The Beautyful Ones Are Not Yet Born by Ayi Kwei Armah
This book was published in 1968 and can be read as a reflection of the first decade of independence of Ghana. Ghana gained its independence in 1957 and the 60’s have often been referred to as the ‘Decade of Disillusionment’ in many African countries.
The book is about an unnamed character simply referred to as ‘The Man’ who refuses to accept a bribe. The book shows how corruption is embedded in the society of the time and seems to suggest a certain inevitability to it as is shown by the following quote:
““How Long will Africa be cursed with its leaders? There were men dying from the loss of hope, and others were finding gaudy ways to enjoy power they did not have. We were ready here for big and beautiful things, but what we had was our own black men hugging new paunches scrambling to ask the white man to welcome them on our backs.” (Chapter 6)
This is a good book to read as it brings to light the myth of independence in places that have been heavily exploited by colonialists. Moreover, as this exploitation continues to happen in an obscured manner it is difficult for people to build their societies. In this way this text seems to be in conversation with books such as No Longer at Ease by Chinua Achebe and House of Hunger by Dambudzo Marechera.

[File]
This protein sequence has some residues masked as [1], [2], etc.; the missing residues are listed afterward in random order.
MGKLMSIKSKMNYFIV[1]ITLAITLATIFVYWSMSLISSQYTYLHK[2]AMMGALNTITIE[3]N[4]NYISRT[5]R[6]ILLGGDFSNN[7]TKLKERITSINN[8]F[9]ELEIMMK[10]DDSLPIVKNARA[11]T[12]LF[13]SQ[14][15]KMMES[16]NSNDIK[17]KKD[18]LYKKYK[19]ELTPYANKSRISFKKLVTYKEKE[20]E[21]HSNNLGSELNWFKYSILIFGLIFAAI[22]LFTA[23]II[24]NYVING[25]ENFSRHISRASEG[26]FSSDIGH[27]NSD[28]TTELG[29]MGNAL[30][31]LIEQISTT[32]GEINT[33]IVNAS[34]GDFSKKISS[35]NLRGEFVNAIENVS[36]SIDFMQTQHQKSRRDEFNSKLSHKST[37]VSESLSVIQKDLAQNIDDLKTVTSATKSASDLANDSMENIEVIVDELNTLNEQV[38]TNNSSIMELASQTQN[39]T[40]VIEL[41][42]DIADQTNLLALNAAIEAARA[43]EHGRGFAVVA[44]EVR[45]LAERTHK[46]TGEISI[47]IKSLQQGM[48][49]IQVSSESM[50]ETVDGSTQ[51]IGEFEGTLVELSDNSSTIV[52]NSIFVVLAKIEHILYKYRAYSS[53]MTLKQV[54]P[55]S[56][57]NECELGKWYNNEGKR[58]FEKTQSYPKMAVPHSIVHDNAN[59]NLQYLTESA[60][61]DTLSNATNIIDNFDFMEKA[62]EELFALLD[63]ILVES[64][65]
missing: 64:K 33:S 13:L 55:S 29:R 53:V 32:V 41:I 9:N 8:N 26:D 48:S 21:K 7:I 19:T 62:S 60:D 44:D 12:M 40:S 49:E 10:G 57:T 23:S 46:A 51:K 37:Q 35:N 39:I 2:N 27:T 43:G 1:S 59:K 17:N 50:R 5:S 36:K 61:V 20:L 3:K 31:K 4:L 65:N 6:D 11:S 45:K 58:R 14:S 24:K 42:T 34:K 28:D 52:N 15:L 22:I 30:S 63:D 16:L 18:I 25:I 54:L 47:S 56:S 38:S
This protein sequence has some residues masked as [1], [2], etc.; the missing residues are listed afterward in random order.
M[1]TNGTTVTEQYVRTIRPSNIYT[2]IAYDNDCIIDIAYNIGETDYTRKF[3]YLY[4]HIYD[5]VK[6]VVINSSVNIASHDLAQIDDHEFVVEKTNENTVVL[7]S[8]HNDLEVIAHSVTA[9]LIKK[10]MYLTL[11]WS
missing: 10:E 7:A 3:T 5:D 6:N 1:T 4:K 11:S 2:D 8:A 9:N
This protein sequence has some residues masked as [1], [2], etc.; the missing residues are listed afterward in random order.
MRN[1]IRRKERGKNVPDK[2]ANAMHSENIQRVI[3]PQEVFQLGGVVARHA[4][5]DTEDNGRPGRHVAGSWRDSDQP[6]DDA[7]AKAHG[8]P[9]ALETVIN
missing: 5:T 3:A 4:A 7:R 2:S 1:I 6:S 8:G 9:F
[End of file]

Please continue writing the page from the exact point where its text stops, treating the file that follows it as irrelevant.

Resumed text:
The title of the book comes up on the very last page of the book and is seen at the back of a bus that boldly claims ‘THE BEAUTYFUL ONES ARE NOT YET BORN’. The misspelling in the word ‘beautyful’ is never explained. However, the title has been claimed to be a reference to the bust of Queen Nefrititit as the word Nefrititi itself means ‘The Beautiful One Has Come’. This may also be a reference to the fact that this bust is found in a museum in Berlin and is a representation of the stolen heritage of Africans by colonizers.